PULLMAN, Wash. — In 1991 Barbara Aston, a Washington State University student, was named a first team member of the All-USA College Academic Team selected by USA TODAY, the national newspaper.
Eight years later, Aston, now WSU assistant to the provost, has been honored again by the newspaper.
Later this month, when the Class of 1999 is announced in Washington, D.C., Aston will be there as USA TODAY’s guest representing the Class of 1991. She will attend with representatives of the other nine teams as a part of a Feb. 25-26 All-USA College Academic Team 10th anniversary celebration.
“It is an honor to represent the 1991 All Academic First Team in celebrating USA TODAY’s commitment to recognizing student achievement, ” said Aston. I was inspired by the individuals that I met in 1991 and enjoyed the enthusiastic hospitality of the (newspaper’s) hosts. I am excited for the national exposure that I hope this opportunity will bring to WSU’s efforts to increase educational opportunities for American Indians and services to tribes in the region.”
Aston graduated summa cum laude from the university in 1991 with a bachelor’s degree in child, consumer and family studies. A graduate of Idaho’s Buhl High School, she is currently working on a master’s degree in Pastoral Studies through the Loyola Institute for Ministry, Loyola University, New Orleans. A former counselor for the WSU Native American Student Center, she and her husband, Earl Aston, reside near Viola, Idaho, with their children John and Steven. Two older children and four grandsons live in Moscow, Idaho.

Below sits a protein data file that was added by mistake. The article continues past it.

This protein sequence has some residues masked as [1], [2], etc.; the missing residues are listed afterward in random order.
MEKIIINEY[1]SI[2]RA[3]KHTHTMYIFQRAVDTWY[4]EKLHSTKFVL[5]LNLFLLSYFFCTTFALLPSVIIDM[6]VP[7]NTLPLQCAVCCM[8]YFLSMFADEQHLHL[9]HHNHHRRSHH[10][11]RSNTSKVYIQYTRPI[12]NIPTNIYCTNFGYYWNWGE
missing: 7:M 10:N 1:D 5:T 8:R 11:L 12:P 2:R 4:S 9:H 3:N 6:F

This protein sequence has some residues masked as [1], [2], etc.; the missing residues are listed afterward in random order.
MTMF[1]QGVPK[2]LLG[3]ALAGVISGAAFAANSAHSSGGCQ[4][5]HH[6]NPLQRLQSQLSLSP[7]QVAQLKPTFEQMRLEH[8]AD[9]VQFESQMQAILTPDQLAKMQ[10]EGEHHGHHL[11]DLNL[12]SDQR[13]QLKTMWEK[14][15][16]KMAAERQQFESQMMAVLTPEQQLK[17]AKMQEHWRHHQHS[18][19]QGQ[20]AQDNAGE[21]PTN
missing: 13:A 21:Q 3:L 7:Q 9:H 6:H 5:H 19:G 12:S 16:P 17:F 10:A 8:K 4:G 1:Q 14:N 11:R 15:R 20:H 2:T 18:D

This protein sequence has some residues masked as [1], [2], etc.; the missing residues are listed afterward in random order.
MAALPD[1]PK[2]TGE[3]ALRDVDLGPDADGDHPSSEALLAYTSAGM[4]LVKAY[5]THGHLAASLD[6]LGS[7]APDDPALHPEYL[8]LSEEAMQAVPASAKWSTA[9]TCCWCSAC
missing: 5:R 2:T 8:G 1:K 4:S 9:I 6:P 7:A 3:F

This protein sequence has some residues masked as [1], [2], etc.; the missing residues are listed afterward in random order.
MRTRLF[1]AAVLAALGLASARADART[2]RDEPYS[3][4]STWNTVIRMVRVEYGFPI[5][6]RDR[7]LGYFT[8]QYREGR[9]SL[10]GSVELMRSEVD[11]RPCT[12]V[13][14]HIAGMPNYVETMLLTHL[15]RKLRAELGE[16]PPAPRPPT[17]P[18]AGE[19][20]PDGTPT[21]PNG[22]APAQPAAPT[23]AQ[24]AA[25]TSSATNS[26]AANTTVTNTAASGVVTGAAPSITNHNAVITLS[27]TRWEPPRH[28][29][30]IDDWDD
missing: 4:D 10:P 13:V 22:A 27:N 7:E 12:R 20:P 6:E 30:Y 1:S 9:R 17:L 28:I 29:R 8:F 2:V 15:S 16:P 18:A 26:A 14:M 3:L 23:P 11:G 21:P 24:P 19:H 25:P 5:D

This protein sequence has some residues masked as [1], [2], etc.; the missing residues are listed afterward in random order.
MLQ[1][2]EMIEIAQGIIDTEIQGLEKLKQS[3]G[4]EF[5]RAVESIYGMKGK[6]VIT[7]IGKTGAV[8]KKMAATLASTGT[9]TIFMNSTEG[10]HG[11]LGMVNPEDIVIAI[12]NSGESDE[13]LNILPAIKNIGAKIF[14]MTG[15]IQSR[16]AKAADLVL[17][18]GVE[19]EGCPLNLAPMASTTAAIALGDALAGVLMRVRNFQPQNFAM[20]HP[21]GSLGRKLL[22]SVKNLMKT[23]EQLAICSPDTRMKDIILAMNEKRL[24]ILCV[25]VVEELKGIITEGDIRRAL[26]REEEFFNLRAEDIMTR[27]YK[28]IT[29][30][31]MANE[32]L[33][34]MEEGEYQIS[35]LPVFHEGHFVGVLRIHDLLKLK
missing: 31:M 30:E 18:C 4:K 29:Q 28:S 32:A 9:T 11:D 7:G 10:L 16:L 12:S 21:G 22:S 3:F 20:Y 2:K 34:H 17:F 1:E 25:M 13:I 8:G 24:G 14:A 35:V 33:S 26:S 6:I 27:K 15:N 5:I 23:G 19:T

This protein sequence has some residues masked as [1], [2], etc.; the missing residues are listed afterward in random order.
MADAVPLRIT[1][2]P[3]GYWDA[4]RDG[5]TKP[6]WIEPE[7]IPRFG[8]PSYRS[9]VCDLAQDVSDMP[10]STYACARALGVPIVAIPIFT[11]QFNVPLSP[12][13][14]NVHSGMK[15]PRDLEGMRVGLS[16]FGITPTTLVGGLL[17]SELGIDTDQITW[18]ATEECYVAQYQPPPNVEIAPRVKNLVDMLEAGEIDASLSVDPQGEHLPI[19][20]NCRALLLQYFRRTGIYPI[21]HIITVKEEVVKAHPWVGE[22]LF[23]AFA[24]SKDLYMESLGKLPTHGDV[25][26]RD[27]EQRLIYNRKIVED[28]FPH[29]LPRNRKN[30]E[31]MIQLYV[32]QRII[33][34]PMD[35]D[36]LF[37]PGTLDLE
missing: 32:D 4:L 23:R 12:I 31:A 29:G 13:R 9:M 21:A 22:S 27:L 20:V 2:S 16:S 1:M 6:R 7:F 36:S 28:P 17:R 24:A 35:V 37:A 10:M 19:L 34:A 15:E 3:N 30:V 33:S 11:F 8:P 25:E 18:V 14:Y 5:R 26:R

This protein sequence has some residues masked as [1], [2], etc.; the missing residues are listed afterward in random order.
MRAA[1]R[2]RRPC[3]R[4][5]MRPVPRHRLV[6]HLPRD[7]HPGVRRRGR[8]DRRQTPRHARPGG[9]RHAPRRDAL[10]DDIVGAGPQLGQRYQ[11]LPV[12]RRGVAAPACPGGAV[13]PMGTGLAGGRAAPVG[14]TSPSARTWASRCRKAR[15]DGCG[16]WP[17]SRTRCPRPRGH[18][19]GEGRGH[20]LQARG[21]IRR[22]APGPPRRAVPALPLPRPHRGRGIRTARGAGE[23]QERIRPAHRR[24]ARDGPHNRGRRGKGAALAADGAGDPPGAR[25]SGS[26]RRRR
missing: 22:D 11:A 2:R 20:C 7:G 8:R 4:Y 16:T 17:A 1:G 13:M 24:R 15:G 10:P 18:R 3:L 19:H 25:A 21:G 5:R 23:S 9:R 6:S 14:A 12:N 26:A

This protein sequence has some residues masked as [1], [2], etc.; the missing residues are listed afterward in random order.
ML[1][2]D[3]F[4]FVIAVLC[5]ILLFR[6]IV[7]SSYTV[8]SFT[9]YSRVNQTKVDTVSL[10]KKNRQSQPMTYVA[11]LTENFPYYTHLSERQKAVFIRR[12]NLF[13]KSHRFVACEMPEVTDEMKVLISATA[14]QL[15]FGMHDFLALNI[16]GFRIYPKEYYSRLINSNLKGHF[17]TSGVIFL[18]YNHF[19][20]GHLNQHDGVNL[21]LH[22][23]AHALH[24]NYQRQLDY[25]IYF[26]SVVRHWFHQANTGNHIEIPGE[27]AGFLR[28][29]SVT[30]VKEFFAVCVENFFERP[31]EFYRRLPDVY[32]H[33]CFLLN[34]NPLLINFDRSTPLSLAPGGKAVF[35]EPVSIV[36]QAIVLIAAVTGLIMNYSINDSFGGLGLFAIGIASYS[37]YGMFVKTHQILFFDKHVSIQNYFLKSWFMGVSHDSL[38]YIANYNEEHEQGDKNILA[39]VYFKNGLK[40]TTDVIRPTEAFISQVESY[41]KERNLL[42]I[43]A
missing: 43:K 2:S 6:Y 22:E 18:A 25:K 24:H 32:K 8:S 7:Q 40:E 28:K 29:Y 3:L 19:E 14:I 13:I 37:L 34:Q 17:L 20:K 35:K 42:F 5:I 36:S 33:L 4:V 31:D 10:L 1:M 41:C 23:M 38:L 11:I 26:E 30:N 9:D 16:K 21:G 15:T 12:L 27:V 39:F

Since the academic team program was started in 1990 by the newspaper, seven WSU students or graduates have been named to it. A member of the Wyandotte Tribe of Oklahoma, Aston is the only first team member from WSU ever selected by the newspaper. The most recent WSU representative on the team is Justin Jacob, a 1998 graduate and member of the Yakama Nation.
When Aston was named to the newspaper’s first team, the newspaper’s issue announcing the Class of 1991 included a story and a color photograph taken of her on the Palouse. Similarly, for the 10th anniversary, a photographer was assigned to take her photo. It will appear in USA TODAY along with information about her life since she was named to the team.
According to newspaper officials, the highlight of the celebration will be a two-hour roundtable discussion about the condition of undergraduate education involving the 20 students named for the Class of 1999 first team, Aston and the other eight representatives of previous classes, and several college presidents. A summary of the discussion will be printed in the
March 1 issue of the newspaper. A full transcript of the discussion will be at the newspaper’s web site .
“This is a wonderful and well-deserved honor for Barbara,” said WSU President Samuel Smith. “As a student and now as a valued member of the university’s administration, her efforts on behalf of WSU’s diversity commitment in general and to Native Americans in particular are greatly appreciated.”

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